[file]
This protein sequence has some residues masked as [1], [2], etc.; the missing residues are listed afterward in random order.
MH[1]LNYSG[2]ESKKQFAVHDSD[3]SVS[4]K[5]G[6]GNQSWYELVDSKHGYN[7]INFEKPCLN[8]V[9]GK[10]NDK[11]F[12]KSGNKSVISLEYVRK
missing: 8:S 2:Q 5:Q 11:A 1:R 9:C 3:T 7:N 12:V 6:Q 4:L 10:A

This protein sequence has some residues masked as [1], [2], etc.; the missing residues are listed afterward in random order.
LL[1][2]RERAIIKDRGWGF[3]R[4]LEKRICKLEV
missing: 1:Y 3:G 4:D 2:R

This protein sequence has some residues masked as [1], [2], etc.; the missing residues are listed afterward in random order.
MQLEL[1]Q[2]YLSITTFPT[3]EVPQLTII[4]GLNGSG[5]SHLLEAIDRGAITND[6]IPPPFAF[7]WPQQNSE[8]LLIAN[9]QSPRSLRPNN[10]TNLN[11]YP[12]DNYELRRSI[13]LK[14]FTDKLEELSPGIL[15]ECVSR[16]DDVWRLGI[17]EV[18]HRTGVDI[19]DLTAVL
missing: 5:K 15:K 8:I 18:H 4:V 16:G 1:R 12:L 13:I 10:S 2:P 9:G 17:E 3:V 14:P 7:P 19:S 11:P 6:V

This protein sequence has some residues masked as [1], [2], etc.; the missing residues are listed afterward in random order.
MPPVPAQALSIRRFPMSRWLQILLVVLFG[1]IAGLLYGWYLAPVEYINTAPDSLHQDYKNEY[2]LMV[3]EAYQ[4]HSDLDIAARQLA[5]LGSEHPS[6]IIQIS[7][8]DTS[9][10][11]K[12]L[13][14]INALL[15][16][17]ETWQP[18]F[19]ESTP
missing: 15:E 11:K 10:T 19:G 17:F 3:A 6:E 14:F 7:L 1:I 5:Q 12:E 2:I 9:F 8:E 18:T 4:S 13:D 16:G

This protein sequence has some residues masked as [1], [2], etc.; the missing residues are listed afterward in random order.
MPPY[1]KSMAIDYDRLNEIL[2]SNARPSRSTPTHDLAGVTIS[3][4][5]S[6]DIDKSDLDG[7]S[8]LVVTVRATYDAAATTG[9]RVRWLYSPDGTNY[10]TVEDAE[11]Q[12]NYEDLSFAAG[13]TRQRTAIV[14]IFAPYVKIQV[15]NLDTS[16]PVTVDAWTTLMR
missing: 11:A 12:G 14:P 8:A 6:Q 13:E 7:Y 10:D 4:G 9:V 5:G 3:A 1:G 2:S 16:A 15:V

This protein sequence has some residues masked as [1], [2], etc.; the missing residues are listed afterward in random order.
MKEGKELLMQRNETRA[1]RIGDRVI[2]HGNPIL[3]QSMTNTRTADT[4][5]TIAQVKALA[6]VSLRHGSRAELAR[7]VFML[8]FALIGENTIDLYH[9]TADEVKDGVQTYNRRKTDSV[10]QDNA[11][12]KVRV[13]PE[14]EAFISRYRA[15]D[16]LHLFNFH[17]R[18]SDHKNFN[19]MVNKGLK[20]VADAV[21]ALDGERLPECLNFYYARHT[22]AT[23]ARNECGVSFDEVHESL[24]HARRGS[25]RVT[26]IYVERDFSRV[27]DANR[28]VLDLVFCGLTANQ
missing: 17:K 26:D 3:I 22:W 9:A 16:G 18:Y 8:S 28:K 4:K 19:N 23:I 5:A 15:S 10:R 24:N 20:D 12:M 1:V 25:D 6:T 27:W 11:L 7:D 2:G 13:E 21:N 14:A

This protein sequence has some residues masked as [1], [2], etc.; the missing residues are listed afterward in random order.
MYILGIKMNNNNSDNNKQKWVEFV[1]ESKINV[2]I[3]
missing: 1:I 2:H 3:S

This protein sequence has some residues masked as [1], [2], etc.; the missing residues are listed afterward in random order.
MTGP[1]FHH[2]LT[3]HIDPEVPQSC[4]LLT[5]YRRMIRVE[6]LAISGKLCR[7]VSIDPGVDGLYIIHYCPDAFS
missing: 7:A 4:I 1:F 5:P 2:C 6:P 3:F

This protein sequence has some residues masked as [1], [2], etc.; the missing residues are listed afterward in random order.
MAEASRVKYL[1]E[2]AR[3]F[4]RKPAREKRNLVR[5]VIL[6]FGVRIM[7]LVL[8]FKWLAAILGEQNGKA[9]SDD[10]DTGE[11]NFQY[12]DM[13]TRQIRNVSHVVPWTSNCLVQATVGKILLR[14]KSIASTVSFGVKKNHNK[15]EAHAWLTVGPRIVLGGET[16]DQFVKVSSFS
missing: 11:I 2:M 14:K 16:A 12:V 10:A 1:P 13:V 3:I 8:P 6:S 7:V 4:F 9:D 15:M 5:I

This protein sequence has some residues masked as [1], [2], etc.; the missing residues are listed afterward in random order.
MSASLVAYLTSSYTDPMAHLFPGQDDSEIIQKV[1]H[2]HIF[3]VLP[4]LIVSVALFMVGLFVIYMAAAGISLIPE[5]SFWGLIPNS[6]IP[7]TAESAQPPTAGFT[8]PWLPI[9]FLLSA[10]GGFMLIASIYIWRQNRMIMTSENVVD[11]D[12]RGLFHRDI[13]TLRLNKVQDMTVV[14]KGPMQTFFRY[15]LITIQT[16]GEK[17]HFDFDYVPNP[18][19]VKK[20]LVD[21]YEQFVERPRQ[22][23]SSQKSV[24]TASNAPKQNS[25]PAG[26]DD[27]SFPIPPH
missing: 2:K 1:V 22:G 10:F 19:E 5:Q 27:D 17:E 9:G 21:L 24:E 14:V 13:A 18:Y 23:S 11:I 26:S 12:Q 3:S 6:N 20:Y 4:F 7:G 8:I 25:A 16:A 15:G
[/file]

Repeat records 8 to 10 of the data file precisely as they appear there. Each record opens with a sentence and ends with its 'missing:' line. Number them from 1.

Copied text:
This protein sequence has some residues masked as [1], [2], etc.; the missing residues are listed afterward in random order.
MTGP[1]FHH[2]LT[3]HIDPEVPQSC[4]LLT[5]YRRMIRVE[6]LAISGKLCR[7]VSIDPGVDGLYIIHYCPDAFS
missing: 7:A 4:I 1:F 5:P 2:C 6:P 3:F

This protein sequence has some residues masked as [1], [2], etc.; the missing residues are listed afterward in random order.
MAEASRVKYL[1]E[2]AR[3]F[4]RKPAREKRNLVR[5]VIL[6]FGVRIM[7]LVL[8]FKWLAAILGEQNGKA[9]SDD[10]DTGE[11]NFQY[12]DM[13]TRQIRNVSHVVPWTSNCLVQATVGKILLR[14]KSIASTVSFGVKKNHNK[15]EAHAWLTVGPRIVLGGET[16]DQFVKVSSFS
missing: 11:I 2:M 14:K 16:A 12:V 10:A 1:P 13:V 3:I 8:P 6:S 7:V 4:F 9:D 15:M 5:I

This protein sequence has some residues masked as [1], [2], etc.; the missing residues are listed afterward in random order.
MSASLVAYLTSSYTDPMAHLFPGQDDSEIIQKV[1]H[2]HIF[3]VLP[4]LIVSVALFMVGLFVIYMAAAGISLIPE[5]SFWGLIPNS[6]IP[7]TAESAQPPTAGFT[8]PWLPI[9]FLLSA[10]GGFMLIASIYIWRQNRMIMTSENVVD[11]D[12]RGLFHRDI[13]TLRLNKVQDMTVV[14]KGPMQTFFRY[15]LITIQT[16]GEK[17]HFDFDYVPNP[18][19]VKK[20]LVD[21]YEQFVERPRQ[22][23]SSQKSV[24]TASNAPKQNS[25]PAG[26]DD[27]SFPIPPH
missing: 2:K 1:V 22:G 10:F 19:E 5:Q 27:D 17:E 9:G 21:L 24:E 14:V 13:A 18:Y 23:S 11:I 26:S 12:Q 3:S 6:N 20:Y 4:F 7:G 8:I 25:A 16:A 15:G